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Sheep rearing makes Rangpur rural women self-reliant

  • Our Correspondent
  • 19 February, 2022 12:00 AM
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Sheep rearing makes Rangpur rural women self-reliant

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RANGPUR: Many rural women have become self-reliant and improved their living standards through rearing sheep in all eight upazilas of the district over the last 10 years.

Officials of the Department of Livestock said rural women are expanding sheep rearing after getting assistance from the government in recent years.

Housewife Manira Begum of Char Gannarpar village on the Teesta riverbed in Gangachara upazila said she has become a life-sustaining self-reliant woman by rearing sheep.

Manira along with her farm-labourer husband Ala Mian and two daughters had to lead a miserable life even a decade ago. They lived in a thatched hut on the land of others.

The couple was working as farm-labourers to somehow feed their daughters. Manira somehow bought three sheep 10 years back.

‘I started to dream anew after buying three sheep harnessing my relentless determination,” Manira told the national news agency while returning home with her sheep herds after grazing them on nearby char lands.

She started taking extensive care of her sheep. After six months, each of the three sheep gave birth to three to four cubs.

Within another six months, they gave birth to three to four more cubs each as the process continued for 10 years, totally changing Manira’s life.

“I started meeting all expenses of my family by selling sheep. I have built a better house. I have 35 sheep now,” she said.

Manira grazes her flock of sheep daily on char areas and feels bad when she sells some of them in need.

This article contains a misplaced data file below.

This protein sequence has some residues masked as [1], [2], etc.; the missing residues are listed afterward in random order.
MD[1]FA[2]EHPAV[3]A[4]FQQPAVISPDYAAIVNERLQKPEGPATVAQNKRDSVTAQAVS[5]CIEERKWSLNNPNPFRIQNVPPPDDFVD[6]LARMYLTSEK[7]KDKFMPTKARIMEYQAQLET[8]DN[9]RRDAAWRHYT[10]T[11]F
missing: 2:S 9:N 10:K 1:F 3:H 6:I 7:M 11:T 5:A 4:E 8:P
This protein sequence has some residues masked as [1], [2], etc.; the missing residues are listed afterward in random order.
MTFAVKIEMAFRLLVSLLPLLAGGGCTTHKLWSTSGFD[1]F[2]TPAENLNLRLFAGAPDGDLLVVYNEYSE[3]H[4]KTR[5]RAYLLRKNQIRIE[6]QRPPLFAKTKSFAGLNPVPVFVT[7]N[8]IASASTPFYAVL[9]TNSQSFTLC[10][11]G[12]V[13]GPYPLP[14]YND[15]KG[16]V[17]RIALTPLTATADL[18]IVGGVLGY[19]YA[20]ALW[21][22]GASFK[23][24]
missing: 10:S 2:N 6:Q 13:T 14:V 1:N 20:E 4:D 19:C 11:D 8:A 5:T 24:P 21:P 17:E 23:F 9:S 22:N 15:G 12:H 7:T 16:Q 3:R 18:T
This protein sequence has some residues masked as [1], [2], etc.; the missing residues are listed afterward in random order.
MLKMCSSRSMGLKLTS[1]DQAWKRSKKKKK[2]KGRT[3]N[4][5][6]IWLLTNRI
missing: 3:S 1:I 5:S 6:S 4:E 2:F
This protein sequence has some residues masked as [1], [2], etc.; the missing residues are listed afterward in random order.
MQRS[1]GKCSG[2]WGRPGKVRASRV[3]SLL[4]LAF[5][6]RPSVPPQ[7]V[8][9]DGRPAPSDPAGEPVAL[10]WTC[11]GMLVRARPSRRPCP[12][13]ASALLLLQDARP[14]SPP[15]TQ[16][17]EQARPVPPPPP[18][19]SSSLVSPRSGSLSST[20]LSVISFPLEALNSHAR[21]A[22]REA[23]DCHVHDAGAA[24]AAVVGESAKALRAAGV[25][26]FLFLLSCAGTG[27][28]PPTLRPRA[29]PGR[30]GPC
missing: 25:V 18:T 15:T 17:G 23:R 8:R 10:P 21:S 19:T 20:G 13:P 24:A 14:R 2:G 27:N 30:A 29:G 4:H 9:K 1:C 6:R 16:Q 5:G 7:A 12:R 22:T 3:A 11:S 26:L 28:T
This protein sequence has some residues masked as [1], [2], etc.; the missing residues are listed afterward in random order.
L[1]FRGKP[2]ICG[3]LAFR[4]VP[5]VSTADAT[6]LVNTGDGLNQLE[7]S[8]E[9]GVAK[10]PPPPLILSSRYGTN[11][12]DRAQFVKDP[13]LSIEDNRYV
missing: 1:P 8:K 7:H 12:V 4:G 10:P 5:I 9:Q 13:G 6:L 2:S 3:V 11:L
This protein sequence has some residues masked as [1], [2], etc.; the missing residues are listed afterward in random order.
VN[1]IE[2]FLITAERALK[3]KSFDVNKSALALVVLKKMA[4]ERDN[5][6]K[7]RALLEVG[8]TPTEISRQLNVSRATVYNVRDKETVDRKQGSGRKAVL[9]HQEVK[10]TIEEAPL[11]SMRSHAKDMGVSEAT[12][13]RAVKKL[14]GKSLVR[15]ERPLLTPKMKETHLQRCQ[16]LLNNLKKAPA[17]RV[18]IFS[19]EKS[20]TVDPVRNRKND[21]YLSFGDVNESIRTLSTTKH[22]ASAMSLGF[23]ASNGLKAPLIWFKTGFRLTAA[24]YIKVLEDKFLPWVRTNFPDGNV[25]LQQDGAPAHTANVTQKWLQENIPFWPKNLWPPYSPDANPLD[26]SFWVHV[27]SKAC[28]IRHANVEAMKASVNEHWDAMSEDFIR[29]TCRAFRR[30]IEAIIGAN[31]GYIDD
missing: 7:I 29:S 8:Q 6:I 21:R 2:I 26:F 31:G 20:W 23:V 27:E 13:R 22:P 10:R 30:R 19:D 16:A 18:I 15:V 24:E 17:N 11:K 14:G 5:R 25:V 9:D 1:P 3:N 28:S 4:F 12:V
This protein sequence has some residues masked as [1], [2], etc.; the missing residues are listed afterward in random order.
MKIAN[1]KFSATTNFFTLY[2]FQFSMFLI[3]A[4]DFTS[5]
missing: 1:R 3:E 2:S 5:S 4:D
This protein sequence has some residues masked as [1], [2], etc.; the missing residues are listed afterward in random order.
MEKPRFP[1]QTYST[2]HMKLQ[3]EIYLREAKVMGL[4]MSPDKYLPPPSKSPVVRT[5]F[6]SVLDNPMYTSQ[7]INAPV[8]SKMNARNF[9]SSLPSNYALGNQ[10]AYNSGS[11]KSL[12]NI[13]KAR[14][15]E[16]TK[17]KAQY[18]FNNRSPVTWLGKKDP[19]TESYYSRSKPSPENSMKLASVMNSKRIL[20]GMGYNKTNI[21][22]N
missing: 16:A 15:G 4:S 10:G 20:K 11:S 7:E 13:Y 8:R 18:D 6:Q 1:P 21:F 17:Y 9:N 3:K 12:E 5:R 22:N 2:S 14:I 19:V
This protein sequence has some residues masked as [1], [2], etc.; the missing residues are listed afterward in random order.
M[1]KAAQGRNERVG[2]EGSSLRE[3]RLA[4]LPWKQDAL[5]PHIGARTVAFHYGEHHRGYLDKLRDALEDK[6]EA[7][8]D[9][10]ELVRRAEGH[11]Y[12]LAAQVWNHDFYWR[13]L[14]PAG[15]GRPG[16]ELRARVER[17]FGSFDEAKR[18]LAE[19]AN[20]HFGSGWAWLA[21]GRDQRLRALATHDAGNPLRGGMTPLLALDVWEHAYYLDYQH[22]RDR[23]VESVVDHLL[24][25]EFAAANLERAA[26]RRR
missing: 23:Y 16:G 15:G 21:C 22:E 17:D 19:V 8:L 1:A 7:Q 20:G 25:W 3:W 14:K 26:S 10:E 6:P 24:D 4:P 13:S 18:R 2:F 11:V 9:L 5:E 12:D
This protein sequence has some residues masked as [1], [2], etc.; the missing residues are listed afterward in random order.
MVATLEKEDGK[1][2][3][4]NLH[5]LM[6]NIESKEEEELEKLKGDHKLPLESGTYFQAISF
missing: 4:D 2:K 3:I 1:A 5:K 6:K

Rashida Begum of village Laxmipur in Ekorchali union of Taraganj upazila said she was married with day-labourer Mansur Ali of the village about 40 years back.

The couple had no alternative to working as day-labourers to earn livelihoods.

“I gave birth to two sons and a daughter. We had to struggle everyday to earn livelihoods,” Rashida said.

At one stage, I somehow bought a female sheep at Taka 360 some twelve years back.

After six months, the sheep gave birth to four kids and also gave birth to four more kids after the next six months.

“The number of my sheep continued to rise every year and I started meeting all expenses by selling sheep,” she said.

By this time, Rashida married off her only daughter and her sons also got married.

Currently, Rashida has 45 sheep after giving 35 sheep to her neighbours for rearing those on lease. She has also gifted 20 sheep to her sons and daughter and sons-in-law and daughters-in-law.

Rashida has taken some cultivable lands on lease and built a house on her own land.

“Sheep are my fortune changers. My two sons are now vegetable traders and they are running their families with their own earnings,” a happier Rashida said.

District Livestock Officer Agriculturist Dr Md Sirajul Haque on Monday said that the reproduction rate of sheep has increased substantially in the district following various steps taken by the government.

Currently, there are 250 registered and 415 unregistered sheep rearing farms in the district. The number of sheep now stands at around one-lakh, almost double against the number seven years back.

“The Department of Livestock has taken steps to popularise sheep rearing and meat of sheep and ensure proper use of hair of sheep in making carpet, blanket, mat and other commercial goods,” he added.